Subaru Diagnostic Woes, Parts is Parts
In our work we get those challenges that test our confidence. This project is one of those times. The vehicle was at a repossession lot getting ready for sale. The traction light was constantly on. When scanned both the trouble codes and the vehicle data pointed to the steering angle sensor. Subaru decided to make this sensor real special. It must be because the street price is darn near $400. In checking with the local dealer, it was not a stocked part. This always raises red flags.
Continuing on with the diagnosis all the basics were covered. Power, Ground, Hi and Lo CAN signals. Everything checked out up to the connector for the steering angle sensor. No other codes were stored leading to another problem. I went to a local wrecking yard and purchased a steering column. I extracted the SAS and installed it. The result was the same. Digging deeper into the service information, I went through the trouble tree. Yep, it got me into trouble.
Following the flow chart based on the codes the result was to replace the VSC control module. I went to the wrecking yard and got a used one. I was just not convinced that it would fix it. Here I will give a warning on installing a used ABS/VSC in a Subaru. Make sure in the scan data that the codes match between the one being replaced and the donor. Even the factory tool will not rewrite the coding. I have tried a few times. I have yet to change this once written. Fortunately, the codes were compatible between the two modules. Still, no joy. Now I am getting frustrated. I go to Google, Youtube and the forums. One guy stated that the YAW sensor will keep the SAS from calibrating. I found one locally for around $15.
Instead of going back and forth to the lot, I set up the system on my bench. ABS/VSC controller, Steering Angle Sensor and YAW sensor. In order to see what modules were communicating, I hooked up a CAN tracer and monitored the different modules. The steering angle sensor reported as node 2. I could see that it was communicating. The numbers did not change on the scan tool screen. Back to square 1. Where to go from here.
The original problem was that the vehicle system did not recognize a change in signal from the steering angle sensor. Could the wrecking yard part be bad? I ordered another column. I extracted the SAS and connected it on the bench. WOW, the numbers are changing! Next day, SAS installed and Traction Control Light is off. When extracting the second SAS I noticed that more screws were found in the module than the one I took out before. I suspect that someone purchased the column, switched the part and took it back for credit.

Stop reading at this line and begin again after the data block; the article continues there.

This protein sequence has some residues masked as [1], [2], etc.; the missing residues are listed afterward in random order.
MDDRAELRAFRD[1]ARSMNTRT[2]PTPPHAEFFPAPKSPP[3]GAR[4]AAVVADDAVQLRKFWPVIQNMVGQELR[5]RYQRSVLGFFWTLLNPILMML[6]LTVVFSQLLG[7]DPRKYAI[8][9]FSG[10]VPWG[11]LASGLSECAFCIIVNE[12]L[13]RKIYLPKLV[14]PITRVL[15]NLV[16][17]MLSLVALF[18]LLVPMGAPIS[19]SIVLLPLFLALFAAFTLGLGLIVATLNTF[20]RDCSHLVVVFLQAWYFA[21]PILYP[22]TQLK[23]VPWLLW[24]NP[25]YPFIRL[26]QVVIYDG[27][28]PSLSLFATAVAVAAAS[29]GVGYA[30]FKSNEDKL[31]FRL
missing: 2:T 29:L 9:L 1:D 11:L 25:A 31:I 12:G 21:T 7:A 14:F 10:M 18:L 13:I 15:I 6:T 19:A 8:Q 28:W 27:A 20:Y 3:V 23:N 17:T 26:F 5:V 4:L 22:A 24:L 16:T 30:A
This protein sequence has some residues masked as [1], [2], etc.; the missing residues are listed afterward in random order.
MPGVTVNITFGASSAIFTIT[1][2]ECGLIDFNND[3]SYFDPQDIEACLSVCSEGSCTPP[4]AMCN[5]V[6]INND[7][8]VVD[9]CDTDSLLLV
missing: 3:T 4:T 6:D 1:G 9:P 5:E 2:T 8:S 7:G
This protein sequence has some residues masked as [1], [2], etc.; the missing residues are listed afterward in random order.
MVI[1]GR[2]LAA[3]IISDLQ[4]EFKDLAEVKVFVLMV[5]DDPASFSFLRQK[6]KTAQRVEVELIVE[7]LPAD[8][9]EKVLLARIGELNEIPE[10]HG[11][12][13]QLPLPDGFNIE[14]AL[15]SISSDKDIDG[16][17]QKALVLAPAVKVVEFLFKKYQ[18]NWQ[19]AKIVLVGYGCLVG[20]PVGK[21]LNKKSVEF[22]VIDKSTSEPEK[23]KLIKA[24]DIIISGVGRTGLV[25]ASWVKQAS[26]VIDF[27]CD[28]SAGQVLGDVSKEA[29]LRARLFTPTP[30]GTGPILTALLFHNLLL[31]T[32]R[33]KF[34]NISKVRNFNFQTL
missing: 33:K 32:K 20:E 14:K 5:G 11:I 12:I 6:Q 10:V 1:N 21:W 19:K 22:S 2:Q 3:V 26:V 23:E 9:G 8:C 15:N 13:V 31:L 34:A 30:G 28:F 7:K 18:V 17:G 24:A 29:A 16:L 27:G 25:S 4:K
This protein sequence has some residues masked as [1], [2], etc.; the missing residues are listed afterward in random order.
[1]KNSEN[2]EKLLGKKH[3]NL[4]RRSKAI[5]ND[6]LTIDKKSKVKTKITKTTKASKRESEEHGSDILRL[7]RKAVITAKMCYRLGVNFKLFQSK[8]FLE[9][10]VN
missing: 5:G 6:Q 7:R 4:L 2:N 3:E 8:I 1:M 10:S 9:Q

In conclusion, even though the SAS was communicating across the CAN lines, the values were not changing. The sensor appears to have a hall effect array that reads the cutouts in the wheel. Maybe that part goes bad. Another point worth mentioning. The diagnostic line that the scan tool reads is not the CAN lines. It is the K-Line. In order for the scan tool to see the ABS/VSC that K-Line needs to be connected. Otherwise you get a no communication error. Somehow we believe that we can't get a bad part new or used. I am seeing this more and more. Product bad right out of the box.
Dang Chris....another scope-meter! Do people just hand you new tools to test? If not, I think "shopaholics" has meetings like AA. :-) The important lesson here is that your original instincts and testing were valid. Tough crap to the owner if the part is expensive. Great tip about the K-Line too!!
Geoff, Without getting into too many details, I do testing for different companies on either new products or ones they want to introduce. As for the tracing tool, I used a Vector CANCardXLe tool I purchased on eBay and a tracing program I found on the internet. For scanning, I used SSMIII. On this job I ate all the bad apples. Since the parts were used I still came out OK. On things like this…
Chris, in regards to the statements, "As for the tracing tool, I used a Vector CANCardXLe tool I purchased on eBay and a tracing program I found on the internet"; Maybe you could do a post on just that alone? I have no clue what you are talking about right there. I know you are referring to the screen shot with all numbers and codes, which I glanced past, as it was all French to me. :-) Thank…
also I apologize that I keep reversing your name in my brain. Mike Chris Chris Mike. Sorry!
Awesome Post.....Michael, after reading post after post, I can say I would love to shadow you for a week or 2. Your case studies along with a few specific others here and the problems that you encounter are on another level compared to what I see day to day in the shop....I particularly am intrigued by yours and other's testing methods on this site....awesome read and thank you for posting!!!!
Same out here Samuel. Even though I am the "diag guy" at the shop here, RO's with "check noise" and "check leaks" outnumber the quality DTC investigations 10:1. Legit diagnostics is practically my hobby. I read, and watch, far more than I actually ever do.